In another worrying development, in April the CUT trade union federation (the Colombian TUC) reported a 77 per cent increase in killings of trade unionists during the first part of this year. These murders formed part of an upsurge in attacks and killings of human rights defenders, trade unionists, and other civil society actors. It came shortly after Uribe’s presidential advisor, Jose Obdulio Gaviria, suggested that civil society groups that had organised a protest on 6 March against state and paramilitary human rights abuses were linked to the left-wing FARC guerrilla group. A letter sent by prominent international human rights defenders denouncing this and accusing the Colombian regime of endangering the lives of activists went largely unreported in the English language press.
In this climate, it is unsurprising that Colombia is the most dangerous place in the world to be a trade unionist. In fact, more trade unionists have been murdered in Colombia during Uribe’s presidency than in the rest of the world over the same period. But it is not just murder. Death threats, forced disappearances and imprisonment without trial are just some of the other attacks suffered by Colombian workers – all, like the murders, carried out in a climate of impunity.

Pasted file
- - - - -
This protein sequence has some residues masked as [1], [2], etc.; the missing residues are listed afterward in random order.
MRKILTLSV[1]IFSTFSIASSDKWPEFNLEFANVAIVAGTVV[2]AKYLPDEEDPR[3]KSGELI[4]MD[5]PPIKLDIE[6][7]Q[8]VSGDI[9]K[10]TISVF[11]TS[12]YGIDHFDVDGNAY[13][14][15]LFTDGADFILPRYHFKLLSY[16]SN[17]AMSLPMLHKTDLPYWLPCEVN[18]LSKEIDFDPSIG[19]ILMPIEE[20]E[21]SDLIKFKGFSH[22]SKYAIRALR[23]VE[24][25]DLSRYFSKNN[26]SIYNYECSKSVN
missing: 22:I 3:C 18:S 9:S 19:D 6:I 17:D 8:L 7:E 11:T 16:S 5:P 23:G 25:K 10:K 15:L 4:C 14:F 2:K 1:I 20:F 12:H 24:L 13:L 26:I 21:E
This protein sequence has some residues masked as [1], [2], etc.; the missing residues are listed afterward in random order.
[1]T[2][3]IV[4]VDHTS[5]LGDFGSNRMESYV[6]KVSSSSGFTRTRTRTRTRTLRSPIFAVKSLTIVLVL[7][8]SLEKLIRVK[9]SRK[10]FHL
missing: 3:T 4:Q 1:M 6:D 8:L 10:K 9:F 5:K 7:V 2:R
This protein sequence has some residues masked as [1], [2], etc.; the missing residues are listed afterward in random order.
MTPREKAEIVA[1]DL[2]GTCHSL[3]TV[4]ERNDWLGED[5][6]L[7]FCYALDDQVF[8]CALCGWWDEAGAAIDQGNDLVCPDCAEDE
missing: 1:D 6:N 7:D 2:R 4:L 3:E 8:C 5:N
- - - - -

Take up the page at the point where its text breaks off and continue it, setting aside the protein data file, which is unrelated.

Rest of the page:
A third major factor that should worry the British government is the reports detailing the close links between outlawed right-wing paramilitary death squads and Uribe, his close friends and supporters and the Colombian state.
A damning article, ‘Colombia political scandal imperilling US ties’ by Indira A R Lakshmanan of the Boston Globe, published widely earlier this year, outlined a number of worrying connections. They include the facts that, first, last year, Uribe’s foreign minister was forced to resign after her brother, a senator, was jailed for colluding with the paramilitaries in a series of murders and kidnappings; second that, in the same month, the head of Colombia’s secret police, who also served as Uribe’s campaign manager, was arrested for ‘giving a hit list of trade unionists and activists to paramilitaries, who then killed them’; and third that 14 of Uribe’s closest congressional allies sit behind bars for colluding with paramilitary death squads. At the time of writing, 62 of Uribe’s political allies are being investigated for allegedly collaborating with these death squads.
As if all this wasn’t bad enough, journalists who have questioned Uribe on his past or present links with paramilitaries have subsequently received death threats and, in many cases, have been forced to leave the country. In October last year, for example, Gonzalo Guillen, a reporter for the Miami Herald’s Spanish language newspaper El Nuevo Herald fled Colombia because of death threats he received after Uribe publicly criticsed him three days earlier. Guillen explained that he was leaving Colombia after receiving 24 death threats in 48 hours. In the light of this, it is not surprising that journalists are reluctant to investigate Uribe’s regime.